Is the motor show dead?
I would not be the first to predict the demise of the conventional motor show as we know it. Years have passed since the UK’s own flagship new car event fell by the wayside never to be properly replaced, and excitement levels at the remaining landmark shows don’t perhaps hit the highs of previous events.
The automotive media still gets excited at the prospect of a proper, old school motor show, and a devoted slice of the general public enthusiastically attends, but nevertheless, there are fewer exclusive launches at these events and while the lights are brighter, in many ways there’s less to see.
This doesn’t mean there’s less enthusiasm for the motor industry, or less is happening somehow. The stage is simply relocating from London, Birmingham, or wherever else that might call it a day, to other platforms which are cheaper, more twenty-first century and very nearly as tactile.
From new car launches which can be streamed through the manufacturer’s website or via social media to increasingly spectacular virtual showrooms designed in high resolution, automotive heavyweights have, understandably, been thinking twice about launching or displaying their vehicles at motor shows for years.
F1 teams, notably Sauber and the Scuderia Ferrari team, car manufacturers – including Nissan which recently launched its second generation Qashqai via the net – and others are choosing alternative, novel means to showcase their latest metal. The communications business has played its part to some extent; for all but the biggest hitters, the battle for column inches during a motor show is fierce and there are usually only a few winners. Other options are often far more appealing in terms of generating interest and genuine excitement.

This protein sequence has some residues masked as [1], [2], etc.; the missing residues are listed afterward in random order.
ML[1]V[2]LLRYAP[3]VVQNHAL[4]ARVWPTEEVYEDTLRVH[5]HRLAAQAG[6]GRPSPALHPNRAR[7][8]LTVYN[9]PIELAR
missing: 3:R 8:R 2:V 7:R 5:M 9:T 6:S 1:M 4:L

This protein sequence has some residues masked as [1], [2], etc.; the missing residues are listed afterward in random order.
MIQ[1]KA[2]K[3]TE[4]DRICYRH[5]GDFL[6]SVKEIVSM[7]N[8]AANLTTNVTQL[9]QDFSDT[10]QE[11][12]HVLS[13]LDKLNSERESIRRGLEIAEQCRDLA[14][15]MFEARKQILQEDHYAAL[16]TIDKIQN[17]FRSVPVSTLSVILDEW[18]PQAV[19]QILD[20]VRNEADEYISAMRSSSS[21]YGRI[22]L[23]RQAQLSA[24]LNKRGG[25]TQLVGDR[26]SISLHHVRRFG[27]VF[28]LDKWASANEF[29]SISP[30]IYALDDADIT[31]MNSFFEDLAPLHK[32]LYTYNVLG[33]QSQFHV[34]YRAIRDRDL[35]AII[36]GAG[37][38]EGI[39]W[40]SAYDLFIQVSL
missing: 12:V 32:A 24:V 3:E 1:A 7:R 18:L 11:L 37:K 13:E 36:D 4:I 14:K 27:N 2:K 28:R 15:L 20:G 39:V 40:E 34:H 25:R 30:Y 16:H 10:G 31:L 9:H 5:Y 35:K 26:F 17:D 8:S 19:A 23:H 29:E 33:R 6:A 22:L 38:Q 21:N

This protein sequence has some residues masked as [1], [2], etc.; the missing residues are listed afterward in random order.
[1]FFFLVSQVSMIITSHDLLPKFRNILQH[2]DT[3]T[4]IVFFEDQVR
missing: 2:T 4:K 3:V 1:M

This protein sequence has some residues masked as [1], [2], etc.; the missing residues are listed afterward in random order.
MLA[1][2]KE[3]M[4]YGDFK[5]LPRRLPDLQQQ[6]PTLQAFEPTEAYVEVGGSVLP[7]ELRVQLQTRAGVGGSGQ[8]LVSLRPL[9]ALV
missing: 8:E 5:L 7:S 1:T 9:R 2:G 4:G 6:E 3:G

A cursory rummage through the coverage of the recent Detroit motor show revealed that the radical looking Toyota FT-1 Concept was certainly among the winners, so too was the more conventional BMW 2-Series.
On the other hand, until I rifled through the various write-ups, the fact a new version of SRT Viper had been launched escaped my notice. The appearance of the brand new Subaru WRX STI in Detroit caused but an inconsequential ripple, too.
While I don’t think virtual motor shows, where manufacturers could coalesce online for the public to inspect, are about to take off, digital platforms will increasingly play their part. At the same time, the traditional, all under-one-roof motor show will remain for the time being. However, more niche events where there’s greater scope to wow the punters, like the Goodwood Festival of Speed (GFoS) for example, or the Cholmondeley Pageant of Power will momentum.
The demise of the British motor show has certainly contributed to the surge in popularity of the GFoS, correlating quite nicely, for Lord March, with the increased costs associated with demonstrating a product at the famous site. A company we know well was negotiating with his team to set up a driving experience and can testify to the scary sum of money quoted – but they can and will demand a premium while the demand is there for a unique event like this. However, if the new home for the motoring world in the UK continues to push prices up, perhaps even more manufacturers will defect to the virtual world to launch their cars.
No doubt its stock will continue to rise for the time being, along with other smaller shows, eventually making the traditional, and eminently more replicable, motor show that little bit less relevant. The digital options available are certainly a blow to a potential return of the British motor show as we knew it, but perhaps not Lord March, yet.